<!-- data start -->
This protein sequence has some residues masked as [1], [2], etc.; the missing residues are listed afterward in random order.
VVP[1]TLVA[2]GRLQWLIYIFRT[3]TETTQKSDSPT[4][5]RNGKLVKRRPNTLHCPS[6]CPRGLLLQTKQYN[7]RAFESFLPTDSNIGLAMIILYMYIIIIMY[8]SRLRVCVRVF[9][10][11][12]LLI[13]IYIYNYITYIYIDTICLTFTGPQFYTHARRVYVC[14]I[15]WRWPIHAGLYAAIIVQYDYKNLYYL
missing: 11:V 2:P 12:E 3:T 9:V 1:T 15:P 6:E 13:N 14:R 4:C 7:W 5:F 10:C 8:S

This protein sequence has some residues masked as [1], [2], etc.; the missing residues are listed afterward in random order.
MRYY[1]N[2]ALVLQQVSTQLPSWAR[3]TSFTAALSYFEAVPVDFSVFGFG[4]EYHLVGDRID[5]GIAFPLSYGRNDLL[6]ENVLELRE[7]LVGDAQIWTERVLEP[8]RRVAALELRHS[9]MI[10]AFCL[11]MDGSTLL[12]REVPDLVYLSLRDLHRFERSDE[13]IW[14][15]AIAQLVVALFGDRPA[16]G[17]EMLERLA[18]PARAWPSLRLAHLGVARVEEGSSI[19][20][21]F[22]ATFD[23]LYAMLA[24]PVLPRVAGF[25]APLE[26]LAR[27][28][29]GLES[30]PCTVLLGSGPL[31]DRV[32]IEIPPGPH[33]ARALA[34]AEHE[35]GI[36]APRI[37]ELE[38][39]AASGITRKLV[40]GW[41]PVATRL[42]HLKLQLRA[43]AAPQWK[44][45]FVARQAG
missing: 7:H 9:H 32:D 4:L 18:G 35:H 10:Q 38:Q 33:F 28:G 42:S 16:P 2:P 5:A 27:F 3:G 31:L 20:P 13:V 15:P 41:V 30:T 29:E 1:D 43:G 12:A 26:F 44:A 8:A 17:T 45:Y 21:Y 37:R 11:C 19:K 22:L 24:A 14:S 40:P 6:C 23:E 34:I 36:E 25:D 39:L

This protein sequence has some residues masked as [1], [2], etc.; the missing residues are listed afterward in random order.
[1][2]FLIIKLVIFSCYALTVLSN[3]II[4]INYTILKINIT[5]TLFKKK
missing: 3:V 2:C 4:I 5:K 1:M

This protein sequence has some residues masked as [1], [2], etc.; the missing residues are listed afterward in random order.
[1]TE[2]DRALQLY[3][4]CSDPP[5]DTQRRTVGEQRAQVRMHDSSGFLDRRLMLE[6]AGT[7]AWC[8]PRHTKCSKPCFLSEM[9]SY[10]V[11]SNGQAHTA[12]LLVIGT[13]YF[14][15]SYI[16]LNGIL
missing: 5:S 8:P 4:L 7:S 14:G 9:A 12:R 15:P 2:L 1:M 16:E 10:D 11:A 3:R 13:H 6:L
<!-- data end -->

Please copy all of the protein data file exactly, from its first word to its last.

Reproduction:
This protein sequence has some residues masked as [1], [2], etc.; the missing residues are listed afterward in random order.
VVP[1]TLVA[2]GRLQWLIYIFRT[3]TETTQKSDSPT[4][5]RNGKLVKRRPNTLHCPS[6]CPRGLLLQTKQYN[7]RAFESFLPTDSNIGLAMIILYMYIIIIMY[8]SRLRVCVRVF[9][10][11][12]LLI[13]IYIYNYITYIYIDTICLTFTGPQFYTHARRVYVC[14]I[15]WRWPIHAGLYAAIIVQYDYKNLYYL
missing: 11:V 2:P 12:E 3:T 9:V 1:T 15:P 6:E 13:N 14:R 4:C 7:W 5:F 10:C 8:S

This protein sequence has some residues masked as [1], [2], etc.; the missing residues are listed afterward in random order.
MRYY[1]N[2]ALVLQQVSTQLPSWAR[3]TSFTAALSYFEAVPVDFSVFGFG[4]EYHLVGDRID[5]GIAFPLSYGRNDLL[6]ENVLELRE[7]LVGDAQIWTERVLEP[8]RRVAALELRHS[9]MI[10]AFCL[11]MDGSTLL[12]REVPDLVYLSLRDLHRFERSDE[13]IW[14][15]AIAQLVVALFGDRPA[16]G[17]EMLERLA[18]PARAWPSLRLAHLGVARVEEGSSI[19][20][21]F[22]ATFD[23]LYAMLA[24]PVLPRVAGF[25]APLE[26]LAR[27][28][29]GLES[30]PCTVLLGSGPL[31]DRV[32]IEIPPGPH[33]ARALA[34]AEHE[35]GI[36]APRI[37]ELE[38][39]AASGITRKLV[40]GW[41]PVATRL[42]HLKLQLRA[43]AAPQWK[44][45]FVARQAG
missing: 7:H 9:H 32:D 4:L 18:G 35:H 10:Q 38:Q 33:F 28:G 42:S 16:P 2:P 5:A 27:F 3:G 31:L 20:P 13:V 15:P 41:V 30:T 29:E 1:D 43:G 12:A 26:F 44:A 8:A 17:T 45:Y 21:Y 37:R 11:C 19:K 22:L 24:A 14:S 40:P 6:C 23:E 34:I 36:E 25:D 39:L

This protein sequence has some residues masked as [1], [2], etc.; the missing residues are listed afterward in random order.
[1][2]FLIIKLVIFSCYALTVLSN[3]II[4]INYTILKINIT[5]TLFKKK
missing: 3:V 2:C 4:I 5:K 1:M

This protein sequence has some residues masked as [1], [2], etc.; the missing residues are listed afterward in random order.
[1]TE[2]DRALQLY[3][4]CSDPP[5]DTQRRTVGEQRAQVRMHDSSGFLDRRLMLE[6]AGT[7]AWC[8]PRHTKCSKPCFLSEM[9]SY[10]V[11]SNGQAHTA[12]LLVIGT[13]YF[14][15]SYI[16]LNGIL
missing: 5:S 8:P 4:L 7:S 14:G 9:A 12:R 15:P 2:L 1:M 16:E 10:D 11:A 3:R 13:H 6:L